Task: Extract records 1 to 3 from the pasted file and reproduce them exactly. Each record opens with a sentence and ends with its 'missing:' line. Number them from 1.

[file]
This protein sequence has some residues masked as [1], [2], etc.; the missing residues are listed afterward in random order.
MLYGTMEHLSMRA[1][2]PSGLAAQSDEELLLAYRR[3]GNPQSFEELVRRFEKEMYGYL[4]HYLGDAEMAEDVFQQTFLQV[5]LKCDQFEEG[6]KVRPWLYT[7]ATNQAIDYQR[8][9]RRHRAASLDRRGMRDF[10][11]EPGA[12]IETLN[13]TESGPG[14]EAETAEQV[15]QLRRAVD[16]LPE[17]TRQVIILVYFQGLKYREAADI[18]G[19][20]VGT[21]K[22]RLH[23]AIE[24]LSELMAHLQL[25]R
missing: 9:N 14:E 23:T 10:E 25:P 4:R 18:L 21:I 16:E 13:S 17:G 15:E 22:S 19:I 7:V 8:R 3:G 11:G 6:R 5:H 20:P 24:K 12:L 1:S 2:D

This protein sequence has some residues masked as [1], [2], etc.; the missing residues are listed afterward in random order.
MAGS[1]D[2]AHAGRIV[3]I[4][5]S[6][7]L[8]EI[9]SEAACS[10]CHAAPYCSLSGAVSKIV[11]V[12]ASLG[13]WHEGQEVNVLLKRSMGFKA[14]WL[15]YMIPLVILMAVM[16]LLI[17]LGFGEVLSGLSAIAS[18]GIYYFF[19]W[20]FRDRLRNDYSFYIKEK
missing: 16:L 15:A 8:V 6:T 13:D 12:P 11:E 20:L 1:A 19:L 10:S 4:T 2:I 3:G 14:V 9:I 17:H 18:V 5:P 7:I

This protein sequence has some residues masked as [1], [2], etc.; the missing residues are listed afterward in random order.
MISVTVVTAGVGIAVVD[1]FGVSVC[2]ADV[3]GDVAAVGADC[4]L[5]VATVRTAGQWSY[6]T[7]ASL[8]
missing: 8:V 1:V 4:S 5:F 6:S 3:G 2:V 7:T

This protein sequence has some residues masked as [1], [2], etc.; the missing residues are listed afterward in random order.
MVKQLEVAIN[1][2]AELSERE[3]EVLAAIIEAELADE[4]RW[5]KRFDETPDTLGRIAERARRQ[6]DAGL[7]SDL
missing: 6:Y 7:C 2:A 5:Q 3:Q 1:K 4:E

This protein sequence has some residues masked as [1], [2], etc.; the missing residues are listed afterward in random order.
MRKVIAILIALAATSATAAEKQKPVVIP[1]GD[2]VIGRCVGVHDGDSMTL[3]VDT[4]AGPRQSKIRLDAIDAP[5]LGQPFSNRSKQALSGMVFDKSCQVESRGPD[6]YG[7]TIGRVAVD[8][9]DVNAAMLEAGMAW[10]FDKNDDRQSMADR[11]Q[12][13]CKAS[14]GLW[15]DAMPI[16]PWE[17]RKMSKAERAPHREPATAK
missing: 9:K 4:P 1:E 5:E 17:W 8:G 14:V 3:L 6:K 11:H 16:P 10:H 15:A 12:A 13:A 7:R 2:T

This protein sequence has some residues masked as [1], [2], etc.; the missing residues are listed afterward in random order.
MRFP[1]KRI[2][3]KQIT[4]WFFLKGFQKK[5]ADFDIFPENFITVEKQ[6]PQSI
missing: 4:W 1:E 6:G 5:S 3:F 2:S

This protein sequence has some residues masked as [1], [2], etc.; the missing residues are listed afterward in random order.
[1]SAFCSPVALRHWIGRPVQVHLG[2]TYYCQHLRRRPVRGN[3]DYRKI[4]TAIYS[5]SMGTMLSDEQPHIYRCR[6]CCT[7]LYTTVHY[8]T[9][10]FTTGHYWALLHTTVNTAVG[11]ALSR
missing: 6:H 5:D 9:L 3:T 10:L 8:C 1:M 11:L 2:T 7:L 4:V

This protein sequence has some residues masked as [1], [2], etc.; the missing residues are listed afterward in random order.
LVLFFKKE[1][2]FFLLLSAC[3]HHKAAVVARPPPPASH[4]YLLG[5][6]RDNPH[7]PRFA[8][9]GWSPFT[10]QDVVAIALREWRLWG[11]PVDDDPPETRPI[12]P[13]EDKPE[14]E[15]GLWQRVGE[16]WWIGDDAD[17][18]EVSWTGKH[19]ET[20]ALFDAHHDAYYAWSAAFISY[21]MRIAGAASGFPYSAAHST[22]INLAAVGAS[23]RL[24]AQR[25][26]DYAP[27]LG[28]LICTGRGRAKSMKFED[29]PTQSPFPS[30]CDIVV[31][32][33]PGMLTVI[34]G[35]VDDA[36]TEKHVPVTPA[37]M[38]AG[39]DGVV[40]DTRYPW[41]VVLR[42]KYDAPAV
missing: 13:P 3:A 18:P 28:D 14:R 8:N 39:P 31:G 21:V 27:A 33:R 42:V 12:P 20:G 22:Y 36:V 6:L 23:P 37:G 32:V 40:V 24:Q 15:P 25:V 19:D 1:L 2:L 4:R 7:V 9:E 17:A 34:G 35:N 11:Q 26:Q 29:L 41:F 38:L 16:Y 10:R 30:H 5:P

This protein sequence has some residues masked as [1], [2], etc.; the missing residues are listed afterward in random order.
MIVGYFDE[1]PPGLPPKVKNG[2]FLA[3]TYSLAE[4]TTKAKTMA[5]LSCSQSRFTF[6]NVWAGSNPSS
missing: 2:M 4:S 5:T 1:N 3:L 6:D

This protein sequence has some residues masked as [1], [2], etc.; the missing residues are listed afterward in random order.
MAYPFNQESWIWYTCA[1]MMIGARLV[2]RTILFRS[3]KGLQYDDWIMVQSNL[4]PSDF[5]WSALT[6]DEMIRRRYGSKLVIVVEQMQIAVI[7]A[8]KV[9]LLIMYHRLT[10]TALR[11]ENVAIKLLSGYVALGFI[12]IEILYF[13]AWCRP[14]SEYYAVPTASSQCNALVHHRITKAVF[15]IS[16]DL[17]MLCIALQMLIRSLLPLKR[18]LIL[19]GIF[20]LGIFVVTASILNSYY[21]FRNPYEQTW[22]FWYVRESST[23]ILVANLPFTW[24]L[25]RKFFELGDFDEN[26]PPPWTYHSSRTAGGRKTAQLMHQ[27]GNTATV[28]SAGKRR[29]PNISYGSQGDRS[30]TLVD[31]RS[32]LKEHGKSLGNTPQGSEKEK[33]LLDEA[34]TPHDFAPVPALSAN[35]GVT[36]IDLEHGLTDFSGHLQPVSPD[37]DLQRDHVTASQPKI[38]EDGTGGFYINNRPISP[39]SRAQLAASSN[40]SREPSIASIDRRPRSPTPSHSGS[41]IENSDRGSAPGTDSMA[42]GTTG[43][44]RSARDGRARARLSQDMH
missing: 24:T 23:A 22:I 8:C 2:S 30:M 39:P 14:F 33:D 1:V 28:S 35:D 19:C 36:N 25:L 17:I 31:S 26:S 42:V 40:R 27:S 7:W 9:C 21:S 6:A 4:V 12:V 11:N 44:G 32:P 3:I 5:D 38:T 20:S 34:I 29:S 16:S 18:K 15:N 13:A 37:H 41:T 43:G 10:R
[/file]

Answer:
This protein sequence has some residues masked as [1], [2], etc.; the missing residues are listed afterward in random order.
MLYGTMEHLSMRA[1][2]PSGLAAQSDEELLLAYRR[3]GNPQSFEELVRRFEKEMYGYL[4]HYLGDAEMAEDVFQQTFLQV[5]LKCDQFEEG[6]KVRPWLYT[7]ATNQAIDYQR[8][9]RRHRAASLDRRGMRDF[10][11]EPGA[12]IETLN[13]TESGPG[14]EAETAEQV[15]QLRRAVD[16]LPE[17]TRQVIILVYFQGLKYREAADI[18]G[19][20]VGT[21]K[22]RLH[23]AIE[24]LSELMAHLQL[25]R
missing: 9:N 14:E 23:T 10:E 25:P 4:R 18:L 21:I 16:E 13:S 17:G 15:E 22:S 19:I 7:V 8:R 3:G 11:G 6:R 5:H 20:P 24:K 12:L 1:S 2:D

This protein sequence has some residues masked as [1], [2], etc.; the missing residues are listed afterward in random order.
MAGS[1]D[2]AHAGRIV[3]I[4][5]S[6][7]L[8]EI[9]SEAACS[10]CHAAPYCSLSGAVSKIV[11]V[12]ASLG[13]WHEGQEVNVLLKRSMGFKA[14]WL[15]YMIPLVILMAVM[16]LLI[17]LGFGEVLSGLSAIAS[18]GIYYFF[19]W[20]FRDRLRNDYSFYIKEK
missing: 16:L 15:A 8:V 6:T 13:D 12:P 11:E 20:L 1:A 19:L 10:S 4:T 2:I 3:G 14:V 9:I 17:H 18:V 5:P 7:I

This protein sequence has some residues masked as [1], [2], etc.; the missing residues are listed afterward in random order.
MISVTVVTAGVGIAVVD[1]FGVSVC[2]ADV[3]GDVAAVGADC[4]L[5]VATVRTAGQWSY[6]T[7]ASL[8]
missing: 8:V 1:V 4:S 5:F 6:S 3:G 2:V 7:T